Is Cinderella the best part in panto?
Naomi Wilkinson, who is our Cinders in Worthing this Christmas, certainly thinks so.
“It is such a lovely part to play. It’s great when you see all the children coming along and enjoying the magical moment, her transformation. It is just so exciting. You hear all the gasps – and I have just got such a pretty dress.”
Cinderella is at the Pavilion Theatre, Worthing from November 29-January 5, with tickets on 01903 206206.
The big attraction of the story, Naomi believes, is that it is in essence a love story: “And you have also got good triumphing over evil. This year we have got a really, really evil stepmother, and with the stepsisters there will be an awful lot of ganging up on Cinderella. But that’s good… there will be much more feeling in willing her on in the end. She will have had so much bullying by then!
“Cinderella has got to be a kind, hard-working, gentle character. You have got to have everyone rooting for her. She is just such a lovable part. You have got to feel for her. She is having such a hard time with her stepsisters and her stepmother.”
So does it make it easier having the audience on her side? It’s not quite as simple as that, as Naomi points out: “The audience absolutely love Buttons. He is such a huge audience favourite, but Cinderella falls in love with Prince Charming and Buttons doesn’t get the girl!
“I have played Cinderella a few times now,” says Naomi who is the presenter of Naomi’s Nightmares of Nature (CBBC), in which she travels the world to come face to face with animals that seem weird, dangerous or scary.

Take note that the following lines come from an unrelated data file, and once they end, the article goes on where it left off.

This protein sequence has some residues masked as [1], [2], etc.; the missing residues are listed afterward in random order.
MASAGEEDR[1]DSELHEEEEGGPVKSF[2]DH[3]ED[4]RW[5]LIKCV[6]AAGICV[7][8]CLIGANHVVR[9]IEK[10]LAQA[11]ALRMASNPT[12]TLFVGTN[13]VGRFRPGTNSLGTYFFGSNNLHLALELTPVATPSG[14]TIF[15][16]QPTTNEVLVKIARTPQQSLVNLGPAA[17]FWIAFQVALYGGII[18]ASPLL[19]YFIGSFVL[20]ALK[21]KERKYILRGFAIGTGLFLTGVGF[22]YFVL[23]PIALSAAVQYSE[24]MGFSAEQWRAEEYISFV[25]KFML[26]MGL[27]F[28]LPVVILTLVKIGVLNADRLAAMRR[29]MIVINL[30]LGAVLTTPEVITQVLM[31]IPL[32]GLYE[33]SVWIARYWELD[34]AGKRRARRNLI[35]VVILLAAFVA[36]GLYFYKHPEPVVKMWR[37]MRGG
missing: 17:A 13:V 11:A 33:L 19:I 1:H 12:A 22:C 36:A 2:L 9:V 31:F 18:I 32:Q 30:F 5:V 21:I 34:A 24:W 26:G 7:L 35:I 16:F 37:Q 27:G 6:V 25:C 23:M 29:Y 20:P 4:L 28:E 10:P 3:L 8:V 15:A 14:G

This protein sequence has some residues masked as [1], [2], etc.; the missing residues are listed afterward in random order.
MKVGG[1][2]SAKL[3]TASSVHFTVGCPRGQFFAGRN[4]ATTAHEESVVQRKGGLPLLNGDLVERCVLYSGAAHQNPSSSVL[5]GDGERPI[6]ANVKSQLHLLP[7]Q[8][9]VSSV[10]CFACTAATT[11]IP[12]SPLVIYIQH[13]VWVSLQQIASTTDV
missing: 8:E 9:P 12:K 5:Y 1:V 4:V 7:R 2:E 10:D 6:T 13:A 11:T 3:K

“This is my third time as Cinderella. I did it last year, but before that I hadn’t played her since 2005. This will be my fifth panto. I haven’t done lots and lots of them. I have been so fortunate to be so busy. Sometimes Christmas is taken up with filming elsewhere, but it is really nice when I can stay.
“Panto is great. It would be impossible to explain it to someone from abroad. People come along and they all know when to join in. There is something really lovely about it. It really brings the audience together. Everyone is having fun and is in a festive mood. There is always something in the show for all ages. And I think when children see their adults having fun, it really helps them enjoy it even more.”
For Naomi another big part of the attraction is the chance to work with children directly – not something that happens too often, apart from during the hugely successful Marrying Mum and Dad, now in its seventh series and winner of a Stonewall Award.
“It is where the children take charge of absolutely everything for their parents to get married. The parents know nothing about it apart from the fact that they are going to get married. It is quite a long process making that series, and we will have about 13 couples in a series.
“It’s a big job for the production team, but the rewards are so great. You get the different themed marriages, superhero theme or vegetable theme or whatever, but when it comes to that moment in the day when the parents are taking their vows, it becomes very serious. Quite often the couples have been together for a long time and have had a bit of history, lots of things happening, but it is so moving – and we get to work with the children which makes it really special.”
Naomi previously co-presented with Steve Backshall the Saturday morning show, Live ‘n’ Deadly (BBC2/CBBC), which won the award for Best Children’s Series at the Missoula International Wildlife Film Festival and the Freesat 2011 award for Best Children’s Programming Initiative.
A popular face on many other CBBC shows, Naomi has also appeared on Sam & Mark’s Big Friday Wind-Up, The Dog Ate My Homework, Hacker Time and Blue Peter.